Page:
Daring Deeds - real stories, expeditions, road trips and adventure
Kungsleden Gear prep
22, Feb, 2012
So I’ll be doing the Kungsleden Ski Tour and once on the trail I’m planning on taking the following route, if i get a clear run with the weather I might go to the Kaitumjaure hut and back, or ski up Kebnekaise.
Kebnekaise Mt Station
The main thing is that I have a number of days spare so that i dont have to push it if the wether is bad.
I have got a few extra notes below but i’ll write something up when I get back, but the SPOT tracker should be running so you can track me.
Equipment - additions, extravagances and tips
Most clothing choices are sorted, however I have been worried about the recent cold snap where the mountain station at Nikkaloukta reached -41ºC. I can’t plan on it being this temperature just prepared. However I still wanted to get a few bits and pieces tested before I leave and this cold snap is ideal for that.
Cold Weather footwear - Although I’ll be using ski’s, cold weather footwear once I’m at the huts is quite important as i want to be able to have warm toes whilst I try and take photo’s of the Northern Lights.
Stove - There will be some cooking facilities in the huts but having a lwt option will enable me to have a brew during the day and that little extra safety if I get caught out.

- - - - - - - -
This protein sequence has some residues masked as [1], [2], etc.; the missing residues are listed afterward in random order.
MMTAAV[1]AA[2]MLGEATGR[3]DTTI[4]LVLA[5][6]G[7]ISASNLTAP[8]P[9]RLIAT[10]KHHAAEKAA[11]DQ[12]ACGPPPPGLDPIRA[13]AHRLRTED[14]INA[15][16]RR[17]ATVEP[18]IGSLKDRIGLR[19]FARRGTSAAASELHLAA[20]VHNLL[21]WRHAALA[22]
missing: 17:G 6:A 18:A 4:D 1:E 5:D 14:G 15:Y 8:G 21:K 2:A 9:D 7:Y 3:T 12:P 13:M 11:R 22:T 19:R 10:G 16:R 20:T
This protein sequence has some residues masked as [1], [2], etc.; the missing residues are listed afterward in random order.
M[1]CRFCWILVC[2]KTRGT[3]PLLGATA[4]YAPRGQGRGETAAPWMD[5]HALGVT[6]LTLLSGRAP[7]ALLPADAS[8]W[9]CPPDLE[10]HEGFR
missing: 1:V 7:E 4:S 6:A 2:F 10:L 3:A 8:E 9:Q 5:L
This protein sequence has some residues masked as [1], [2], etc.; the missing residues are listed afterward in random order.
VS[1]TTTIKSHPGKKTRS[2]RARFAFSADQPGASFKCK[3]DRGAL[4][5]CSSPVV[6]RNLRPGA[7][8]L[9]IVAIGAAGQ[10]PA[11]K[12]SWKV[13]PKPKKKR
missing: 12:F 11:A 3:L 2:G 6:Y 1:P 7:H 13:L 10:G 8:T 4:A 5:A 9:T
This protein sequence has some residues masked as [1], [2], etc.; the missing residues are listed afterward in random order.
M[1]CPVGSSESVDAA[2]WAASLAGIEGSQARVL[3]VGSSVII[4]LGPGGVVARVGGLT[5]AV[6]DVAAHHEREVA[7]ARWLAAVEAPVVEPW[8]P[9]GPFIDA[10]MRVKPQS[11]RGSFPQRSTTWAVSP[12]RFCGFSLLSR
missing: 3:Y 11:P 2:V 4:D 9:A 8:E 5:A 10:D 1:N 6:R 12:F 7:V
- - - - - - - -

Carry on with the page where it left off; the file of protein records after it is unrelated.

Bivi - Although almost certainly for emergency use only, i’m very keen to make the most out of any kit that I take. So i’m pimping up a Hunka that i can use for sitting out watching the sky turn green.
lightweight stove options
Spot - Its a fancy backcountry gps tracking device this will become the norm in a few years. Your phone can already do what this does, this just does it better.
Comments on SPOT by - Will Gadd
Fuji X10 - this is replacing my Olympus RC35, it has big shoes to fill.
Sorel 1964s - I have coveted a pair of these for 20 years, Schuh were selling them for £60 and an excuse to buy them was all I needed.
Solar charger - Flex Cell - overkill for this trip but very keen to explore this technology for wilderness travel.
those coveted boots of his
Lots of ways of saving money, but it’s best to plan ahead and be ready to buy stuff out of season. I bought my outer jacket for the trip almost a year ago at 50% off. Decathlon can save you a lot of cash on basics, and for example a £10 for a pair of fleece pants lighter than any other brand is worth thinking about. Lots of tips on how to reduce pack weight on backpackinglight.com but best advice is buy a smaller lighter bag. I already had a 60l podsac which i could of used, but ended up with a 50l Golite Jam. It weights a kilo lighter and has forced me to take less stuff.
I was a little worried a few weeks back when it was reaching -40c in the mountains and would have meant a serious wardrobe rethink, but as long as it’s above -20c then everything should be fine.
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HunkaA simple bivvy bag weighing less than 400 g, Hunka is breathable, packs down small and a favourite of many weight conscious bikepackers and alpinists£47.00
Rig 730d siliconised Cordura ripstop nylon tarp, the ultimate in versatile lightweight shelter for backpackers, bikepackers and alpinists£80.00
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